Economic factors play an important role in this phenomenon of the extended family; however, I like to think of it as a raucous episode of All in the Family, whose family members become an efficient nucleus, supporting one another, interdependent, and responsible for each others’ well-being. I wanted an extended family, too.

Draped over the barbed wire fence, snow-white diapers flapped in the wind like the Egrets’ nightly ritual at sunset. Marina stoked the cooking fire, while the chop, chop, chop of Don Jose’s ax whittled the mounds of sticks and logs to usable fuel for the fire. Jose’s girlfriend tenderly nursed four-month old Dustin in the backyard, while balancing on a broken plastic chair with only three strong legs. Meanwhile, two-year old Stephen chased the litter of puppies through the dirt-floored kitchen and into the backyard. He dragged one of the yelping puppies around the yard like Pigpen’s blanket. Julio swung a small plastic bucket, as he walked along the volcanic black sand ruts of the beach to the dairy farmer’s house to get milk for breakfast. And his brother, Jose, prepared for work at the water department. Jose’s job is to repair the water line breaks. He always notifies us when he is repairing a water line break because that means that we will be without water for the entire day. Today was one of those waterless days.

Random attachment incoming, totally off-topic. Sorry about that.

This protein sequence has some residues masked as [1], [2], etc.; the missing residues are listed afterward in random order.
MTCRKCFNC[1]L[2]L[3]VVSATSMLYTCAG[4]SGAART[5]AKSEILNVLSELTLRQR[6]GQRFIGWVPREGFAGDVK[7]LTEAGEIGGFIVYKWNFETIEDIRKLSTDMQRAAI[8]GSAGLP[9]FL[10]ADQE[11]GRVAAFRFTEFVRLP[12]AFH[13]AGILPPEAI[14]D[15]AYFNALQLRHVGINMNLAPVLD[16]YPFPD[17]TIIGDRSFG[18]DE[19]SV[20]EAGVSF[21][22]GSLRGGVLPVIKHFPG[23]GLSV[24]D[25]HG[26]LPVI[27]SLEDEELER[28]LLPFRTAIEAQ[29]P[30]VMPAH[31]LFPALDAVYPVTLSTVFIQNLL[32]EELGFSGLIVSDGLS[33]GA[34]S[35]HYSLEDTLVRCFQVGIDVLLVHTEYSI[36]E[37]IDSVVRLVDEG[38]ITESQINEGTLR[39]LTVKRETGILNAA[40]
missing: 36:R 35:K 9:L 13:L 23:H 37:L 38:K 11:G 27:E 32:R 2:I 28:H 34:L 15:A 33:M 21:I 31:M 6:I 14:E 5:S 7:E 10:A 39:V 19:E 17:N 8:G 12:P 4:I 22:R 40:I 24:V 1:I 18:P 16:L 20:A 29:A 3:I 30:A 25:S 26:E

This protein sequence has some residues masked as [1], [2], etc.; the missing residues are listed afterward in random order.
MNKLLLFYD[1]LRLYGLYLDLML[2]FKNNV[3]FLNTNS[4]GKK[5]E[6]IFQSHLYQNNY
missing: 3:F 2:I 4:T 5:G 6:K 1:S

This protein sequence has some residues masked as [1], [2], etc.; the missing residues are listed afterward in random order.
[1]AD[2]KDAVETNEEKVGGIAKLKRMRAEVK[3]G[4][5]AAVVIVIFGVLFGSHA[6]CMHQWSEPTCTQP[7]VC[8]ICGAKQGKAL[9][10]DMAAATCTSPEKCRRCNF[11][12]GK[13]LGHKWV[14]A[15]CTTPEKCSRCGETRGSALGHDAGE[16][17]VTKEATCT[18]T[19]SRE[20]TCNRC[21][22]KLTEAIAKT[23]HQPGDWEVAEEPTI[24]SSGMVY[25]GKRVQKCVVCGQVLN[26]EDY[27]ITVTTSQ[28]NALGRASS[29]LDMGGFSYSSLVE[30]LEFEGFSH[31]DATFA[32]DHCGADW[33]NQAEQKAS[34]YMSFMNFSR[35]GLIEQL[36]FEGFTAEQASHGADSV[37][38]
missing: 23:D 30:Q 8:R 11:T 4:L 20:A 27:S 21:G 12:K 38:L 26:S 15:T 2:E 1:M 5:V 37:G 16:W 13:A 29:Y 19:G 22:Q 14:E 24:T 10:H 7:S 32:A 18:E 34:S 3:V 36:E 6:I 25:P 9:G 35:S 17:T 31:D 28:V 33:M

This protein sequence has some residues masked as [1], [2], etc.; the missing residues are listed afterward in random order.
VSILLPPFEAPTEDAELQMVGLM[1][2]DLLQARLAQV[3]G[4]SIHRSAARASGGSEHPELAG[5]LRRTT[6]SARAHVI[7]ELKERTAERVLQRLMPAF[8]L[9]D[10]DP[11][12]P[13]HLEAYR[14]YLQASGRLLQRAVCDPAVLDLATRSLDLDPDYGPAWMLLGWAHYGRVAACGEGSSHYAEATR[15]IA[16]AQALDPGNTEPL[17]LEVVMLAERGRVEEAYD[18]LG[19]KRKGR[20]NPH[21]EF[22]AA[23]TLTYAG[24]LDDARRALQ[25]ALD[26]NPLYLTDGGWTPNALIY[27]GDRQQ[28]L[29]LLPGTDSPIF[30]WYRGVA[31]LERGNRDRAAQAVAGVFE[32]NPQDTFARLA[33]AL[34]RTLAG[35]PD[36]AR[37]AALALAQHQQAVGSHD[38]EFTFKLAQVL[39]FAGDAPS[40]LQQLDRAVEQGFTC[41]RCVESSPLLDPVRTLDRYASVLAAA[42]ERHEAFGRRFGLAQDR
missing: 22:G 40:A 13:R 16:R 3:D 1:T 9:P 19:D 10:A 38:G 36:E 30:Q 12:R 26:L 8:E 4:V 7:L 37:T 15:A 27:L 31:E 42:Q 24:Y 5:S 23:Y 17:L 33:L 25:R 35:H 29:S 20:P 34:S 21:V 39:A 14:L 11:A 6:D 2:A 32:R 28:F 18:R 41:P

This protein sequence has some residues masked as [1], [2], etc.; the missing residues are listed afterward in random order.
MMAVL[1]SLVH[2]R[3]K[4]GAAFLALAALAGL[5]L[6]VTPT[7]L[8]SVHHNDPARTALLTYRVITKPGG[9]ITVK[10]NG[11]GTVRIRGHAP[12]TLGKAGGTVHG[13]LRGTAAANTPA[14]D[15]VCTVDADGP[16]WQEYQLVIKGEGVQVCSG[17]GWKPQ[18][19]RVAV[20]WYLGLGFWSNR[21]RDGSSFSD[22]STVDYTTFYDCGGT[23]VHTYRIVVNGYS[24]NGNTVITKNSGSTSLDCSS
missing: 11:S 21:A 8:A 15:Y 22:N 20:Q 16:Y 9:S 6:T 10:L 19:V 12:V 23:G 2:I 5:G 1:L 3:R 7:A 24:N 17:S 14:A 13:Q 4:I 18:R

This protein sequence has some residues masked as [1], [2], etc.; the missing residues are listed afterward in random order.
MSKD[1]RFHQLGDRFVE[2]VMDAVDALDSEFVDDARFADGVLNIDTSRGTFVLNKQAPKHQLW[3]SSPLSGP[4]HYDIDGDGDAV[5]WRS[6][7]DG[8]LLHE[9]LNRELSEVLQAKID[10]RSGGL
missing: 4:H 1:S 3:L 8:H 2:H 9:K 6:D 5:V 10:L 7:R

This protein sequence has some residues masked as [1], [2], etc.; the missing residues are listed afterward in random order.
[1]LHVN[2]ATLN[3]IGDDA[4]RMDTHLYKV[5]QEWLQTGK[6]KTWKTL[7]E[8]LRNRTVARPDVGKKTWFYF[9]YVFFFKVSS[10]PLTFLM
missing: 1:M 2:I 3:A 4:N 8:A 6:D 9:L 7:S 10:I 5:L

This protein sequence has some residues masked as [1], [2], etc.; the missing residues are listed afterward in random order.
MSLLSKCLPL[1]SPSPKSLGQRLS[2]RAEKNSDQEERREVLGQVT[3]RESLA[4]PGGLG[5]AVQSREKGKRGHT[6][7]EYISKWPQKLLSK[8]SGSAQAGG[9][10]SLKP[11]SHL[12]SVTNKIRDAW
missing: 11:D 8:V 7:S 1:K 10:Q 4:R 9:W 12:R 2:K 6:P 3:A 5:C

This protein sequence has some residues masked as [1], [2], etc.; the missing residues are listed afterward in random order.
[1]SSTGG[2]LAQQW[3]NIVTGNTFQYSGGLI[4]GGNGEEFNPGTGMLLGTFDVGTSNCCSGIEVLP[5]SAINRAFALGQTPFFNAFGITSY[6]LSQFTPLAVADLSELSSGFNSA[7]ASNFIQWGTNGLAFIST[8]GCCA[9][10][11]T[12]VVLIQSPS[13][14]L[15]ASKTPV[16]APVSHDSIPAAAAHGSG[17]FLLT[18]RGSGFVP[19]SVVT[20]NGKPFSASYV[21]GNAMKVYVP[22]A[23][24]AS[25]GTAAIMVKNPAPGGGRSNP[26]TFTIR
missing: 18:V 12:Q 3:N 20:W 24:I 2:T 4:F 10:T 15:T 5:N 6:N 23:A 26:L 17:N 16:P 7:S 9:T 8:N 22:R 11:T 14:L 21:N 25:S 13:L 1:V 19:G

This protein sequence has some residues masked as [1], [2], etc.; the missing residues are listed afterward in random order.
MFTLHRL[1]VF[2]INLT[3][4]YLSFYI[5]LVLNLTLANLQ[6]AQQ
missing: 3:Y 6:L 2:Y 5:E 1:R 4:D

Don Jose, the 77-year-old patriarch of the family, waved goodbye to Luvis. She was taking their one shared bicycle into town to deliver breakfast to her sister, who had been sick. Don Jose’s presence emanates throughout the family, although the classical patriarch pattern of a macho man who beats his wife, is not reinforced in this family. Everyone knows that Marina, his wife, is the boss. She is the glue that holds this nucleus together. Every cell in her body oozes strength, fortitude, and persistence.